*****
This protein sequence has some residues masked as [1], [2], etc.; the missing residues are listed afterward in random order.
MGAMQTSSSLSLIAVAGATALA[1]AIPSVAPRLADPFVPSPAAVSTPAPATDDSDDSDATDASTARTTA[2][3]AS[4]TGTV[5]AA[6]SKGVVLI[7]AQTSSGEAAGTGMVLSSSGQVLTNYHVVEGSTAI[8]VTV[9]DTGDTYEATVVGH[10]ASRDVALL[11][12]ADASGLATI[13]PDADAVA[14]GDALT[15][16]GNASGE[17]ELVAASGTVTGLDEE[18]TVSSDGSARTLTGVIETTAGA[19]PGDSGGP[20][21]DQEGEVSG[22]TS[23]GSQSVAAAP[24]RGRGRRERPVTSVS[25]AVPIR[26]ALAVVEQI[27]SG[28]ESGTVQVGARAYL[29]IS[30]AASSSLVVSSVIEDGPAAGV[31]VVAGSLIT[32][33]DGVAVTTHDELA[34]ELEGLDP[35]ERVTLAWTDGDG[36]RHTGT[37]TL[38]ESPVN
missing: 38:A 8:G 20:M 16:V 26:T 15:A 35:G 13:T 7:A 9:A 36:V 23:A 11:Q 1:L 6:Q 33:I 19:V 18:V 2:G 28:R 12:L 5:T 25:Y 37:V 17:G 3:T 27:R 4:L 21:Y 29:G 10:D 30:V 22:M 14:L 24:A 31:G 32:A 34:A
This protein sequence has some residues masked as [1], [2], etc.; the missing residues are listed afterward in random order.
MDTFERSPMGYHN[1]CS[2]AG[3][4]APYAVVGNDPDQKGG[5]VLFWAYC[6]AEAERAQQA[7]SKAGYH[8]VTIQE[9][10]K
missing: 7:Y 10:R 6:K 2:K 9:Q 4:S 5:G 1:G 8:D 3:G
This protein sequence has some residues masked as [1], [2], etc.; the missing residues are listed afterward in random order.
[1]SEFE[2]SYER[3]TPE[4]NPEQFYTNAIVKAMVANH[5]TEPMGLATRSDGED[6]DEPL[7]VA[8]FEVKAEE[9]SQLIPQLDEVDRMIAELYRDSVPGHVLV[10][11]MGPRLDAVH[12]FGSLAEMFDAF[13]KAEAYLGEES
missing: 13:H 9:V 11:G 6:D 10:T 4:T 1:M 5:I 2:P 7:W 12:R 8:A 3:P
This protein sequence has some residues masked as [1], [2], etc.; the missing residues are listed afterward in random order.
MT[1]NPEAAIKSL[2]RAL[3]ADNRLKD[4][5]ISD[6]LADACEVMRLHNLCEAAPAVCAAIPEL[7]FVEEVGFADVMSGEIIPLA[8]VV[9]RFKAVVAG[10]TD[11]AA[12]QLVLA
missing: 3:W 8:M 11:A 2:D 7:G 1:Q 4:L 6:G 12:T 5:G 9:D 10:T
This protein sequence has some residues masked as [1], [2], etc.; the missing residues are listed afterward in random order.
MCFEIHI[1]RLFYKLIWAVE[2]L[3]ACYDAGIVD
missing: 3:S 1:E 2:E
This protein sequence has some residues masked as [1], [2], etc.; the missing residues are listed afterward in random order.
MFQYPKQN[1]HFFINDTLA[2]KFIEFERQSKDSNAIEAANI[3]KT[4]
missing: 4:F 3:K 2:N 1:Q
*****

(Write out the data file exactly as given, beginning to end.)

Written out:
This protein sequence has some residues masked as [1], [2], etc.; the missing residues are listed afterward in random order.
MGAMQTSSSLSLIAVAGATALA[1]AIPSVAPRLADPFVPSPAAVSTPAPATDDSDDSDATDASTARTTA[2][3]AS[4]TGTV[5]AA[6]SKGVVLI[7]AQTSSGEAAGTGMVLSSSGQVLTNYHVVEGSTAI[8]VTV[9]DTGDTYEATVVGH[10]ASRDVALL[11][12]ADASGLATI[13]PDADAVA[14]GDALT[15][16]GNASGE[17]ELVAASGTVTGLDEE[18]TVSSDGSARTLTGVIETTAGA[19]PGDSGGP[20][21]DQEGEVSG[22]TS[23]GSQSVAAAP[24]RGRGRRERPVTSVS[25]AVPIR[26]ALAVVEQI[27]SG[28]ESGTVQVGARAYL[29]IS[30]AASSSLVVSSVIEDGPAAGV[31]VVAGSLIT[32][33]DGVAVTTHDELA[34]ELEGLDP[35]ERVTLAWTDGDG[36]RHTGT[37]TL[38]ESPVN
missing: 38:A 8:G 20:M 16:V 26:T 15:A 35:G 13:T 7:A 9:A 36:V 23:A 11:Q 1:L 6:Q 33:I 19:V 18:V 2:G 28:R 12:L 5:T 25:Y 37:V 17:G 3:T 27:R 4:L 21:Y 29:G 10:D 30:V 22:M 14:L 24:A 31:G 32:A 34:A
This protein sequence has some residues masked as [1], [2], etc.; the missing residues are listed afterward in random order.
MDTFERSPMGYHN[1]CS[2]AG[3][4]APYAVVGNDPDQKGG[5]VLFWAYC[6]AEAERAQQA[7]SKAGYH[8]VTIQE[9][10]K
missing: 7:Y 10:R 6:K 2:K 9:Q 4:S 5:G 1:G 8:D 3:G
This protein sequence has some residues masked as [1], [2], etc.; the missing residues are listed afterward in random order.
[1]SEFE[2]SYER[3]TPE[4]NPEQFYTNAIVKAMVANH[5]TEPMGLATRSDGED[6]DEPL[7]VA[8]FEVKAEE[9]SQLIPQLDEVDRMIAELYRDSVPGHVLV[10][11]MGPRLDAVH[12]FGSLAEMFDAF[13]KAEAYLGEES
missing: 13:H 9:V 11:G 6:D 10:T 4:T 1:M 5:I 2:P 7:W 12:R 8:A 3:P
This protein sequence has some residues masked as [1], [2], etc.; the missing residues are listed afterward in random order.
MT[1]NPEAAIKSL[2]RAL[3]ADNRLKD[4][5]ISD[6]LADACEVMRLHNLCEAAPAVCAAIPEL[7]FVEEVGFADVMSGEIIPLA[8]VV[9]RFKAVVAG[10]TD[11]AA[12]QLVLA
missing: 3:W 8:M 11:A 2:D 7:G 1:Q 4:L 6:G 12:T 5:G 9:D 10:T
This protein sequence has some residues masked as [1], [2], etc.; the missing residues are listed afterward in random order.
MCFEIHI[1]RLFYKLIWAVE[2]L[3]ACYDAGIVD
missing: 3:S 1:E 2:E
This protein sequence has some residues masked as [1], [2], etc.; the missing residues are listed afterward in random order.
MFQYPKQN[1]HFFINDTLA[2]KFIEFERQSKDSNAIEAANI[3]KT[4]
missing: 4:F 3:K 2:N 1:Q